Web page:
By Michael Corcoran for FAIR – This morning Sinclair Broadcast Group, the conservative media behemoth that owns more local news stations than any other company in the country, just got even bigger. It announced it was buying Tribune Mediafor $3.9 billion, creating what Bloomberg (5/8/17) calls a “TV goliath.” The purchase, which gives Sinclair a staggering reach of nearly 69 percent of the US population (Free Press, 5/8/17), would’ve been in violation of ownership restrictions just weeks ago. But last month, the Trump-appointed FCC chair, Ajit Pai, reinstated the “UHF discount,” an outdated loophole that allowed media conglomerates to exceed the nation’s 39 percent cap on ownership (New York Post, 4/20/17). Sinclair made a $420 million deal to buy Bonten Media Group(Baltimore Sun, 4/21/17) the very next day. This sequence of events “sure looks like a quid pro quo,” as Craig Aaron of the media advocacy group Free Press has noted (5/8/17). Months ago, Trump’s son-in-law Jared Kushner told business executives, according to Politico (12/16/16), that “Trump’s campaign struck a deal with Sinclair Broadcast Group during the campaign to try and secure better coverage.”

“Mainstream Media” Forced To Admit NSA Still Spying

From activistpost.com

By Derrick Broze for Activist Post – In 2015 the U.S. Congress passed the USA Freedom Act, a bill which was touted as a victory against the intrusive eyes and ears of the National Security Agency. The bill came about after former NSA contractor Edward Snowden released classified documents regarding the agency’s massive spying programs. Democrats and Republicans came together to pass the Orwellianly named “USA Freedom Act. The bill was supposed to put an end to the monitoring of Americans’ phone calls. The politicians and compliant deadstream media applauded themselves for saving the day (while simultaneously condemning the man who exposed the spying) and everyone felt safer. The NSA promised to only inspect phone records of those suspected of terrorism, but they never stopped collecting emails. Also, the agency has a variety of other methods for accessing phone records of Americans. The reality is that the NSA never stopped spying. A new report released on Tuesday by the office of Director of National Intelligence confirms this reality. The report details how the NSA collected over 151 million phone records of Americans, even after the USA Freedom Act became law.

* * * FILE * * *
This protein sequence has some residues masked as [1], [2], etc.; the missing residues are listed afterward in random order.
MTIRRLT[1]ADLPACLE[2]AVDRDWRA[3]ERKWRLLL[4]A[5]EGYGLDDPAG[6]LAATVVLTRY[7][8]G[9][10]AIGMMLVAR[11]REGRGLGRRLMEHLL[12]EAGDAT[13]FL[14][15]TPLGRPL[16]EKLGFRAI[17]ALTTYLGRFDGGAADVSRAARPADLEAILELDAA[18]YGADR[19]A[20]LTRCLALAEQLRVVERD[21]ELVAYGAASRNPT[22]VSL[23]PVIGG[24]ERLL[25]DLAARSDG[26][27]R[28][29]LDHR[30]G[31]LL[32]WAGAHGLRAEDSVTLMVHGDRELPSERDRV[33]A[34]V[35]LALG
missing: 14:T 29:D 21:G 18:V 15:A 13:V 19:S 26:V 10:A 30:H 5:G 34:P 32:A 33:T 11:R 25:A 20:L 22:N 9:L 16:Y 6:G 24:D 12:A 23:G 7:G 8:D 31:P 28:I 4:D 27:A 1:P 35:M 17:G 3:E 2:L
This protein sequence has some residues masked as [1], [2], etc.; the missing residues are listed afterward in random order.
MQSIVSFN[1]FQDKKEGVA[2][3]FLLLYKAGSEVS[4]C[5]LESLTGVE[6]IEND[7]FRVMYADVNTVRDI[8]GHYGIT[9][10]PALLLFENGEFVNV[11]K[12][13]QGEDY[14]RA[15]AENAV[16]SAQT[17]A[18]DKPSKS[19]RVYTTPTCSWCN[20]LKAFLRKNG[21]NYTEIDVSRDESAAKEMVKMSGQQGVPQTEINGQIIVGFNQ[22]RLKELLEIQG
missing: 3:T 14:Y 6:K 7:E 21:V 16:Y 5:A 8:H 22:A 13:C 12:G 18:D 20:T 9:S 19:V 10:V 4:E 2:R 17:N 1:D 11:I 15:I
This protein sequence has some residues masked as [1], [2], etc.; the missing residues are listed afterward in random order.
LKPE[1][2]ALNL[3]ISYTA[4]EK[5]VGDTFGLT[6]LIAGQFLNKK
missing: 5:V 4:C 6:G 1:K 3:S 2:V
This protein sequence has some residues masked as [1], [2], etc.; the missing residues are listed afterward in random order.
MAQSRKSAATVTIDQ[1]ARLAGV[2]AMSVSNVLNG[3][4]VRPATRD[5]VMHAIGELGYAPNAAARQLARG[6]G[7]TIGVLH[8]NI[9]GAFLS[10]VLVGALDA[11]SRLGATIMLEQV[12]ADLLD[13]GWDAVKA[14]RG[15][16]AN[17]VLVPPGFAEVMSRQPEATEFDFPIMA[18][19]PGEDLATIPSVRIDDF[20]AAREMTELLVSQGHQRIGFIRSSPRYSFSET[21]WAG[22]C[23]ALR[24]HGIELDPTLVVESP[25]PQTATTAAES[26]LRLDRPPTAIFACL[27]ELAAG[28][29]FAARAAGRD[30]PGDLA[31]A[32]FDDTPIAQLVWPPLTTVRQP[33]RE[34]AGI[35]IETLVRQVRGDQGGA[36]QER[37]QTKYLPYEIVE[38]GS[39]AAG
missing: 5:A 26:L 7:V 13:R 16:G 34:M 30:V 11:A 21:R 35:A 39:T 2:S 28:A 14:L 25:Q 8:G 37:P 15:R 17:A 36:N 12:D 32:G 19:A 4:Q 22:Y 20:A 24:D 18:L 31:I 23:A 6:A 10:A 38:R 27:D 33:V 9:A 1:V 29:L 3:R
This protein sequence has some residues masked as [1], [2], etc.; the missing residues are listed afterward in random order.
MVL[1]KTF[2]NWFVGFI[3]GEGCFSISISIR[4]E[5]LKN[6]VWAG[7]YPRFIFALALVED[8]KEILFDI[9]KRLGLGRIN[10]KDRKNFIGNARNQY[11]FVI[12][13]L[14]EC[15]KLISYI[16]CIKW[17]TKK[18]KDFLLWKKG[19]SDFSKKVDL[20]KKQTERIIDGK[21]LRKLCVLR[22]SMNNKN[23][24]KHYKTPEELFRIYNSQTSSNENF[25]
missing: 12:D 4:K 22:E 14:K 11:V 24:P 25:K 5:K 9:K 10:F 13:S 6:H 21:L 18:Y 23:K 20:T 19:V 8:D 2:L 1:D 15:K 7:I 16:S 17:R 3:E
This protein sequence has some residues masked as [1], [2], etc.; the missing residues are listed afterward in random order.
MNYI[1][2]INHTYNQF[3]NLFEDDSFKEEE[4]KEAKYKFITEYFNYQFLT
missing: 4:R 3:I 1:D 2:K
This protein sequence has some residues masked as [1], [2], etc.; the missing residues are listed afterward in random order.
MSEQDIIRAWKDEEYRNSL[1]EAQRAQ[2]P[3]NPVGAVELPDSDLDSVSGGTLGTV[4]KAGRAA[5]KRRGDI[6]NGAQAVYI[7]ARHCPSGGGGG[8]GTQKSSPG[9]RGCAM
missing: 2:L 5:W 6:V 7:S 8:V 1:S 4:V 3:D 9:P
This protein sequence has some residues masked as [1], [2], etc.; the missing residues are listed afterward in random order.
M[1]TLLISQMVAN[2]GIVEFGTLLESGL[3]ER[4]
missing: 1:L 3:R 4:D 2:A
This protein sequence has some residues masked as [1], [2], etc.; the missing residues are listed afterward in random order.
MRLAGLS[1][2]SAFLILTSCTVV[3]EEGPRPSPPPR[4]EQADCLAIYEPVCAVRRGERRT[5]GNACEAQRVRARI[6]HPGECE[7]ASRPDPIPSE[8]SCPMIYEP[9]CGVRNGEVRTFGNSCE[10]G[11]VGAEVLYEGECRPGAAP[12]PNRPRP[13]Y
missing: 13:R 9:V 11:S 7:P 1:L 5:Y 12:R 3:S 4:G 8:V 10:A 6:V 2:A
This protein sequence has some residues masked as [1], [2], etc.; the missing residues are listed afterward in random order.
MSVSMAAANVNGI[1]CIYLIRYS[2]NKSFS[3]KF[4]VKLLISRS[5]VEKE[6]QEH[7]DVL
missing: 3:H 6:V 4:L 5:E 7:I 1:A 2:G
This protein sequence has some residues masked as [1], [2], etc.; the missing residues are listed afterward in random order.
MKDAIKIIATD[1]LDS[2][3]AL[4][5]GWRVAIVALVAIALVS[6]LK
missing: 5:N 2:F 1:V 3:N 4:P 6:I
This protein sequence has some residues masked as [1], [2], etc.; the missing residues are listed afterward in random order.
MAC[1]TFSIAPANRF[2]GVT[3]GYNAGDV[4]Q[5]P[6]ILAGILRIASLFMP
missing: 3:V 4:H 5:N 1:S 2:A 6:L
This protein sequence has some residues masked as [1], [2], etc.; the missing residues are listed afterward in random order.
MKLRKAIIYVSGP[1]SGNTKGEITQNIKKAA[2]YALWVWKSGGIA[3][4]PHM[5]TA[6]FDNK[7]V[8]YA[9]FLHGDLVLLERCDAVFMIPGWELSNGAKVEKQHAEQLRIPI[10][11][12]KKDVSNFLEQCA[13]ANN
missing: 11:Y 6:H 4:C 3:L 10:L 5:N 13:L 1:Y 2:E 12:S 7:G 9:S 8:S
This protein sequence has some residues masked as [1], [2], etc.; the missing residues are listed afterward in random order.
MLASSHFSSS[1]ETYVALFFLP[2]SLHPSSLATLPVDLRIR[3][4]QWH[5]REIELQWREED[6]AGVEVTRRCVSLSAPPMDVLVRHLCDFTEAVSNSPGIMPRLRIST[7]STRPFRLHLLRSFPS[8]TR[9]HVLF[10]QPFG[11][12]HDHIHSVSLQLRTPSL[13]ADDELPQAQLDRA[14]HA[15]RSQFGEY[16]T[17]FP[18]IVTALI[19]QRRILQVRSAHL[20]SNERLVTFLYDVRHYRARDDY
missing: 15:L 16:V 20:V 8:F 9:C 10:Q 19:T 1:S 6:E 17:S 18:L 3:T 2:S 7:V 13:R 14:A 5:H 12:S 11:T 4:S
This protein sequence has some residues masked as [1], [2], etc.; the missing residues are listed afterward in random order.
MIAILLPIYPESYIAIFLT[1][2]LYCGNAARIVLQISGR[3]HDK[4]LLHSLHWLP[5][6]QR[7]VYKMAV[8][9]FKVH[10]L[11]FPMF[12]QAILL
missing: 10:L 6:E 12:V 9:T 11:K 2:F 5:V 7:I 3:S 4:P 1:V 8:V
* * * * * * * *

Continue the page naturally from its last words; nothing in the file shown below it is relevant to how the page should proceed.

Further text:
NY Times Creates North Korea Panic Over Unprovable Claim

Flickr/ John Pavelka. 
Star of the DPRK 
Panorama Hall of the Operation for the Liberation of Taejon;
Victorious Fatherland Liberation War Museum
Pyongyang, DPRK (North Korea)

By Adam Johnson for FAIR – From the beginning, the Times frames any potential bombing by Trump as the product of a “stark calculus” coldly and objectively arrived at by a “growing body of expert[s].” The idea that elements within the US intelligence community may actually desire a war—or at least limited airstrikes—and thus may have an interest in presenting conflict as inevitable, is never addressed, much less accounted for. The most spectacular claim—that North Korea is, at present, “capable of producing a nuclear bomb every six or seven weeks”—is backed up entirely by an anonymous blob of “expert studies and classified intelligence reports.” To add another red flag, Sanger and Broad qualify it in the very next sentence as a figure that is “impossible to verify.” Which is another way of saying it’s an unverified claim. When asked on Twitter if he could say who, specifically, in the US government is providing this figure, Broad did not immediately respond.